Ordering & Drafting
Before you begin to draft, it can be helpful to create an outline to help you organize your thoughts. You can refer to the prewriting if you have organized thoughts already using a prewriting strategy, such as mapping. The important thing is to list out your main ideas, including your thesis, to help you visualize where you are going with your essay. An outline will also help you see before you begin drafting if your ideas will support your thesis.
The actual writing occurs after you have a focus and enough information to support that focus. Drafting involves making choices about how much information to offer and what information to put where. Your outline will be a guide, but you may find that you need to revise the order once you begin drafting.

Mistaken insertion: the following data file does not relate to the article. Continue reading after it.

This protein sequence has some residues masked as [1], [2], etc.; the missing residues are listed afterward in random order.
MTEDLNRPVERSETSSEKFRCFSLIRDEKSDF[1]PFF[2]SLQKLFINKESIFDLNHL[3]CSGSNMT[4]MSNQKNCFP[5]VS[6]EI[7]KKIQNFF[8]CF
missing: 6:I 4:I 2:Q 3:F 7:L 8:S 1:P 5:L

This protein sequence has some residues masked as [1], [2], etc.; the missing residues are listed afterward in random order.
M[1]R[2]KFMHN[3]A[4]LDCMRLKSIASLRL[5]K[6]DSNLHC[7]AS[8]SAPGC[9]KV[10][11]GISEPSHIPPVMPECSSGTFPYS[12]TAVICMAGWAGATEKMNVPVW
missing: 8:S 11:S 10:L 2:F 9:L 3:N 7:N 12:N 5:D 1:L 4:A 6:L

Consider the following points as you draft:
- Is there enough information to provide evidence for your assertions? If not, circle back to gathering information.
- Is there a basic idea that needs to be offered first so that readers understand subsequent ideas?
- Are there related ideas that logically should be grouped together?
- Are there some ideas that are more important than others and, if so, what is the best place in the writing to emphasize those ideas?
- Are there logical linkages between ideas, so readers don’t get lost moving from one idea to the next?
Drafting consists of building the paragraphs of your writing and linking them together. And, remember, your draft you create at this point is not your final draft. There are additional steps of the writing process to consider before you are ready to submit your work.